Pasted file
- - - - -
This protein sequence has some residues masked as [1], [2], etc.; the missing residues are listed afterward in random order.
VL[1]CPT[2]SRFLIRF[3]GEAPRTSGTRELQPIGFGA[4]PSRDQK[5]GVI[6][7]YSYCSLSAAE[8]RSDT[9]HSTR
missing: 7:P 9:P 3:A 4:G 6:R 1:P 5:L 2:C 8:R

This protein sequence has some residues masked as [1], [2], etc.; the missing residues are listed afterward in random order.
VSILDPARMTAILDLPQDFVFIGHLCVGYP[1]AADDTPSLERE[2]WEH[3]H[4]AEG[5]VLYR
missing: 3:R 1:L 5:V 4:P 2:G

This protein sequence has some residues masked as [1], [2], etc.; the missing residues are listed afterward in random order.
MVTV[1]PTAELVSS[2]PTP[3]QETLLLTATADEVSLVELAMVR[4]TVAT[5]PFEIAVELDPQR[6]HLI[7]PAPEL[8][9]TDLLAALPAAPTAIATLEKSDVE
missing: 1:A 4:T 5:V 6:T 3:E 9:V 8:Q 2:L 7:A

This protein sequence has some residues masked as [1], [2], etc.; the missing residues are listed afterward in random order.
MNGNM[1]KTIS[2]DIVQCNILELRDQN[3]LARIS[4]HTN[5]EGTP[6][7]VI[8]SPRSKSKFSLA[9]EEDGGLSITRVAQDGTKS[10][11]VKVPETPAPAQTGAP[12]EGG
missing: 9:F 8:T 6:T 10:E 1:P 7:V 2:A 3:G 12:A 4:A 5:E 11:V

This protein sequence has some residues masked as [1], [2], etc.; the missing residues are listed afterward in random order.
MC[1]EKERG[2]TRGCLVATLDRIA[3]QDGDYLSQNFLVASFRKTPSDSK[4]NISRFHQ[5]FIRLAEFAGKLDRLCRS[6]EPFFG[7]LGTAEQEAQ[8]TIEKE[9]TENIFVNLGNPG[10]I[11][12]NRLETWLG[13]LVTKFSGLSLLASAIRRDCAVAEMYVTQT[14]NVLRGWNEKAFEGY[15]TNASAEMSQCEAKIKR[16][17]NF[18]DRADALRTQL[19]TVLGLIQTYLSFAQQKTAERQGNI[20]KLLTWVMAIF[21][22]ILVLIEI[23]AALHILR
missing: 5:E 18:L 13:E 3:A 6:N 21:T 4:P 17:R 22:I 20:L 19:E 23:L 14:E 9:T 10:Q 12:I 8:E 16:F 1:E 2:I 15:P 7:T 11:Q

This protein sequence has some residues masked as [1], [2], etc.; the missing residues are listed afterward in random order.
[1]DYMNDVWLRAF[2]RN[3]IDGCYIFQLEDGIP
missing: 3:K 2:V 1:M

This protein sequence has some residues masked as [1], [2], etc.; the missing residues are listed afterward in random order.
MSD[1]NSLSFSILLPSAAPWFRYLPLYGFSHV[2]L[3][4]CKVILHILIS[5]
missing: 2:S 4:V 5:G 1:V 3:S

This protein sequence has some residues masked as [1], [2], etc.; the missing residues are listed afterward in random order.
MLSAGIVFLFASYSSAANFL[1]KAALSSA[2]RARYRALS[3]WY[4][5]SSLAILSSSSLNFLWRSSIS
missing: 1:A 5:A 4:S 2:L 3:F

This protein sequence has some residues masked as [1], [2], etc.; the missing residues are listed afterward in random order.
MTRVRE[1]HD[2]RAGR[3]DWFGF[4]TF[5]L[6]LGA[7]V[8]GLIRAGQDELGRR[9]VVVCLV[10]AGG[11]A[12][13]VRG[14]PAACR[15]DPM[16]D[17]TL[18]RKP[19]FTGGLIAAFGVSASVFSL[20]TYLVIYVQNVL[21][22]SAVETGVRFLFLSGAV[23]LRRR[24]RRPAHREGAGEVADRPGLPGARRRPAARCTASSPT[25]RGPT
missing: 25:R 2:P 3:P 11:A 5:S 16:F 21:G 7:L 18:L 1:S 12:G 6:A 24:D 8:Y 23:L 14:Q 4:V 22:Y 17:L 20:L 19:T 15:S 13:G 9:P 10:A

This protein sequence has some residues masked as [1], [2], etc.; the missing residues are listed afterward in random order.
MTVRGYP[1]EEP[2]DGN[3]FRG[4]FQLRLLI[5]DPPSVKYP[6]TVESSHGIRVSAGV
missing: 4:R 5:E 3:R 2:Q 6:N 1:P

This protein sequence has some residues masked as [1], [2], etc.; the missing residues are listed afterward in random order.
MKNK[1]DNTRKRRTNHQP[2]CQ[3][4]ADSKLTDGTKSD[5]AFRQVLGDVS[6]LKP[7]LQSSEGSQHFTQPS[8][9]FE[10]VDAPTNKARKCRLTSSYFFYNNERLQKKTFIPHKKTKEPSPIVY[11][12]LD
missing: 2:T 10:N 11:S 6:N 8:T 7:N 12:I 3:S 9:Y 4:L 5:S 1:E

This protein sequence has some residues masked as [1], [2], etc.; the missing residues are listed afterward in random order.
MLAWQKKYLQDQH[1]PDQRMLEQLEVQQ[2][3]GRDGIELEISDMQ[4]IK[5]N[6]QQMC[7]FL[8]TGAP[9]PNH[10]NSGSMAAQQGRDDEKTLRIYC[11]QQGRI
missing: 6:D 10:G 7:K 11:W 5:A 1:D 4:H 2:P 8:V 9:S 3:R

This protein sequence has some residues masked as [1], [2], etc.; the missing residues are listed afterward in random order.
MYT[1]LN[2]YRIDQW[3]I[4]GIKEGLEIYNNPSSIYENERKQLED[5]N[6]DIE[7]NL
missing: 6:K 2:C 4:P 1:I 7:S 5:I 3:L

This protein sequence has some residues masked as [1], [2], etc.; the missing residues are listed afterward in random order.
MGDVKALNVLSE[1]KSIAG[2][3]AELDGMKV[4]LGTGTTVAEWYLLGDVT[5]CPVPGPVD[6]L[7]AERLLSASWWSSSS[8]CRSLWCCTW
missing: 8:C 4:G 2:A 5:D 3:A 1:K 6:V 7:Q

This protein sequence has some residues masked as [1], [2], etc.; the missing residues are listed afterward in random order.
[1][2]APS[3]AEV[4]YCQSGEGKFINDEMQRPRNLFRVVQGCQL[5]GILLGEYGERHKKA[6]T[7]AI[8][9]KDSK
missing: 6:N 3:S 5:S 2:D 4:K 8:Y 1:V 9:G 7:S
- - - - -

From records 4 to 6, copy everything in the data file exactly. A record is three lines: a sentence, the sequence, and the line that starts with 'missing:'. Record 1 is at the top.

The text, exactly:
This protein sequence has some residues masked as [1], [2], etc.; the missing residues are listed afterward in random order.
MNGNM[1]KTIS[2]DIVQCNILELRDQN[3]LARIS[4]HTN[5]EGTP[6][7]VI[8]SPRSKSKFSLA[9]EEDGGLSITRVAQDGTKS[10][11]VKVPETPAPAQTGAP[12]EGG
missing: 9:F 8:T 6:T 10:E 1:P 7:V 2:A 3:G 12:A 4:A 5:E 11:V

This protein sequence has some residues masked as [1], [2], etc.; the missing residues are listed afterward in random order.
MC[1]EKERG[2]TRGCLVATLDRIA[3]QDGDYLSQNFLVASFRKTPSDSK[4]NISRFHQ[5]FIRLAEFAGKLDRLCRS[6]EPFFG[7]LGTAEQEAQ[8]TIEKE[9]TENIFVNLGNPG[10]I[11][12]NRLETWLG[13]LVTKFSGLSLLASAIRRDCAVAEMYVTQT[14]NVLRGWNEKAFEGY[15]TNASAEMSQCEAKIKR[16][17]NF[18]DRADALRTQL[19]TVLGLIQTYLSFAQQKTAERQGNI[20]KLLTWVMAIF[21][22]ILVLIEI[23]AALHILR
missing: 5:E 18:L 13:E 3:A 6:N 21:T 4:P 17:R 22:I 20:L 19:E 23:L 14:E 9:T 10:Q 12:I 8:E 16:F 1:E 2:I 15:P 7:T 11:Q

This protein sequence has some residues masked as [1], [2], etc.; the missing residues are listed afterward in random order.
[1]DYMNDVWLRAF[2]RN[3]IDGCYIFQLEDGIP
missing: 3:K 2:V 1:M